I am so at home in Dublin, more than any other city, that I feel it has always been familiar to me. It took me years to see through its soft charm to its bitter prickly kernel - which I quite like too.

Home Uncategorized Watching the Moods

Watching the Moods

Gerard Smyth

Music from the Big Tent, By Macdara Woods, Dedalus Press, 120 pp, €12.50, ISBN: 978-1910251171

Back in the early 1970s, when the question “Why do you write poems?” was put to him, Macdara Woods replied that “I get restless if I don’t.” There has always been a note of restlessness in the work of this fine poet, a force that has given character to his poetry and has enlivened it.

Between his expansive Collected Poems ( published by Dedalus Press in 2012) and this new volume, Music from the Big Tent, we can now map the “restless” journey Woods has taken, labouring at his art, knowing the moment when it required transformation and transition. What they also demonstrate is the progression towards a lifelong unitary project; poem adds to poem, book to book. Because of that consistency poems from forty years ago still wear well.

Read together, both books amount to ample documentation of Woods’s range and versatility but also of a dogged singlemindedness and adherence to his own distinctive and marked style, his unique sense of how a poem should transmit the poet’s moods. In a preface to his Collected, Woods quoted Thoreau: “The poet is a man who lives at last by watching his moods”, and what else can a poet do but let his or her poems be the mouthpiece for such moods.

I count Woods among the maverick voices in Irish poetry, one who set out to follow a particularly singular furrow, doggedly true to what he hears in the inner ear and what he apprehends through the outward gaze. He has never been concessionary to the dictates of the poetry market place, trends or what might go down well. He might even be considered as among the outsider poets, but that is to his credit and a source of added distinction and authority to his work – I think of WS Graham as a similar example in British poetry, a poet once applauded for his “undeviating and dangerous singlemindedness”.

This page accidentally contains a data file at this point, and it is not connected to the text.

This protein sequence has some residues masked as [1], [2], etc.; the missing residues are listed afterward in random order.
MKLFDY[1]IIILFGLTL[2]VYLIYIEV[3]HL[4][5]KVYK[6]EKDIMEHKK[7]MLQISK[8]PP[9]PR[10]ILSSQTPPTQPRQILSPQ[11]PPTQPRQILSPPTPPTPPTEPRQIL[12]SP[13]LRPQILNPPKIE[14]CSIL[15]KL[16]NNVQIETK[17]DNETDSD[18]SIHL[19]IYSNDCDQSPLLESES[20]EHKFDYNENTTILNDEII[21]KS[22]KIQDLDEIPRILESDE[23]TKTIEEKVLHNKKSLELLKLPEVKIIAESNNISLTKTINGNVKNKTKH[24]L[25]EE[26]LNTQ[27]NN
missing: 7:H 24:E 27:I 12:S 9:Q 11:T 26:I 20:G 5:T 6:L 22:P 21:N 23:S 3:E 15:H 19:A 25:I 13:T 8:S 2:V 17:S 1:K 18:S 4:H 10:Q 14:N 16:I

Of course those inner cadences (and he has always been utterly attentive to the sound patterns of his  poetry, as anyone who has heard him read will know ) require the partnership of thoughts and ideas, themes and subjects and of course a mastery of fluent articulation.  On that score Woods has never been lacking and never afraid to go where his thoughts lead him.  A single Woods poem will weave a seemingly disparate complex of ideas and strange turns and perceptions into a single fabric. His poems sometimes overflow; he scoops in all he can to yield surprising results. What might appear at first as wilful and riddling shifts in some sequences, or individual poems, generally coalesce into the kind of fusion of images that gives his work its cumulative effect.

Everywhere in his poetry we encounter the poet grasping and presenting unlikely and dynamic juxtapositions of idea and image, such as those in the poem describing a master class by the jazz maestro Winton Marsalis:

The familiar unfamiliar bird
That fell dead at our feet
Marsalis staring into
The dark arena    your double-jointed
Name like this
Brings back as clear as ice an afternoon
At the Black Sea’s mouth
Up the Bosphorus from Istanbul
Alone and drowsy
I sat down after lunch to wait
For the journey back
In the wrong boat
And almost     almost     sailed
At random for Odessa

If at times Woods leaves his readers a bit puzzled, he does so memorably and playfully. The remark by Bernard O’Donoghue about the “tendency of his poems to push the boundaries of Irish poetry outwards” is true and has been evidently so from the striking early achievement in books such as Early Morning Matins at the beginning of the 1970s. Like others of his generation – Mahon, Boland, Durcan, Ní Chuilleanáin – he has been a renovating force in the poetry of this island.

Woods looked to Kavanagh as the begetter of “wondrous music”, a compliment once paid to the Monaghan poet by Charles Olsen via Robert Creeley. Dylan Thomas too was an early influence but he found his own means of liberation and release from that spell.